Once you are seen by the appropriate health care professional neuropsychological tests like a neurocognitive test may be performed in order to asses an individuals deficits, future needs, and the overall impact of the concussion on their cognitive abilities.

Rest is extremely important after sustaining a concussion or mild traumatic brain injury. This is not the type of injury that can be ignored or a situation where one can simply “tough” it out. The CDC makes specific recommendations for adults and children who have suffered a concussion.

For adults: avoid flying or long car travel, get adequate rest during both the night and day, avoid activities that are mentally or physically challenging, don’t drink alcohol or use any drugs unless cleared by your doctor or physician.

Use a notebook or pad to write down things that you have difficulty with or questions that you have for your doctor or health care professionals. Use this pad to write down important dates, other items, and appointments as you may experience memory difficulties as you recover.

Further, make sure you record whether or not you are have more or less difficulty with concentration, memory, and other metal tasks as time continues. This information will be useful and important for you health care providers.

If you are supervising a child make sure that the child gets plenty of rest and avoids any high-risk activities, such as biking or playing sports or any other activity where the child could suffer another blow or bump to the head or a sudden jolt. Make sure that you speak with the child’s health care professional which activities are appropriate and what steps need to be taken during the child’s recovery.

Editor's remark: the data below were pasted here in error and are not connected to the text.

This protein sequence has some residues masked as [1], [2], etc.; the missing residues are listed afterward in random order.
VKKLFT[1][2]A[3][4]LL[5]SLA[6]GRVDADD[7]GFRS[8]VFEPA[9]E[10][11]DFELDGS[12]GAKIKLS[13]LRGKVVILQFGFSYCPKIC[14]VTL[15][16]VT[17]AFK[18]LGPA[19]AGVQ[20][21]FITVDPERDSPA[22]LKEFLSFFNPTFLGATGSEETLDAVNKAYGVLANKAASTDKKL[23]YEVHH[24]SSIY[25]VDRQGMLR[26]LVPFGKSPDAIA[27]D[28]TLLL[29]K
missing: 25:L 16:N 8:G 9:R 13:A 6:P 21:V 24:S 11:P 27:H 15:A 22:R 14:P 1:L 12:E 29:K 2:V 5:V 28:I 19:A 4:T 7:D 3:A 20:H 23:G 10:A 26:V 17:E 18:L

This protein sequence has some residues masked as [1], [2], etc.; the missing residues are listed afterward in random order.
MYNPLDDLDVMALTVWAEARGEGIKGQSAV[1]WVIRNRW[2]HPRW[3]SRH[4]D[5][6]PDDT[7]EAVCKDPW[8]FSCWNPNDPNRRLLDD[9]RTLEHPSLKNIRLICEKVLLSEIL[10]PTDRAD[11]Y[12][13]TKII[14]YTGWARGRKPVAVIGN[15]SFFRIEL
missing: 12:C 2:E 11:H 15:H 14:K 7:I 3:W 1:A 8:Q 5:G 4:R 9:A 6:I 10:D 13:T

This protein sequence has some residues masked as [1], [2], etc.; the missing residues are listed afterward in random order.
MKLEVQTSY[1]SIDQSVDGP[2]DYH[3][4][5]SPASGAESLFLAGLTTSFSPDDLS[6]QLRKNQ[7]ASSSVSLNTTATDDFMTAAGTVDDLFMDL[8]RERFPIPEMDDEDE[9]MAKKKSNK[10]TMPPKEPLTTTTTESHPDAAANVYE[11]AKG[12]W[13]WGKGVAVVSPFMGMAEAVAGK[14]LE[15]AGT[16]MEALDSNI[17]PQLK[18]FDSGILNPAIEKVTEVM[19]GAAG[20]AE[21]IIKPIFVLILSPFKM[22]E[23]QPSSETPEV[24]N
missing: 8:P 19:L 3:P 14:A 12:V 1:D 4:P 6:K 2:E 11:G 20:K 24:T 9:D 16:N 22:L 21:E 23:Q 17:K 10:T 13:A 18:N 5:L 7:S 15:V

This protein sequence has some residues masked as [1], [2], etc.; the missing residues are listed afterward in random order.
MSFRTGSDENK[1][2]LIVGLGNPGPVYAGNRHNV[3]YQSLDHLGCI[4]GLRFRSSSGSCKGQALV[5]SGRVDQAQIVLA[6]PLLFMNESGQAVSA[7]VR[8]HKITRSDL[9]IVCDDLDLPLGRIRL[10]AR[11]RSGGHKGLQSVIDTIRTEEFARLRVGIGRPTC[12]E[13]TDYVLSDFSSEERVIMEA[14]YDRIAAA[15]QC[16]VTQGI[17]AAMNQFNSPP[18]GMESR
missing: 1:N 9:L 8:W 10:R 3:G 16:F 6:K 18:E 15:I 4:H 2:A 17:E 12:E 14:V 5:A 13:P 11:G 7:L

And make sure that you let the parents’ of your child’s playmates know about her injury. Also make sure that teachers, siblings, babysitters or other supervisors are fully aware of the injury and any limitations as well.

What about preventing concussions in the future?

The chances of sustaining a head injury, mild traumatic brain injury or concussion can be reduced substantially by following a few simple steps and suggestions.

  • Buckle up. Wear your set belt when driving or riding in any vehicle and make sure any child that is with you is buckled up as well. Also, make sure that children are in age and weight appropriate restraint systems.
  • Wear a helmet. If you are biking or participating in any activity where a helmet is available, use it.
  • Keep walkways clear of items that could cause you to fall.
  • Stay physically fit.
  • And look for shock absorbing surfaces for your children to play on.

Where are there other resources about concussions, head injuries, or mild traumatic brain injury?

CDC has an excellent webpage dedicated to concussions that can be found here. And for more information on statistics, causes, outcome, and prevention of MTBI click here.

And here is a link to the American Brain Injury Association.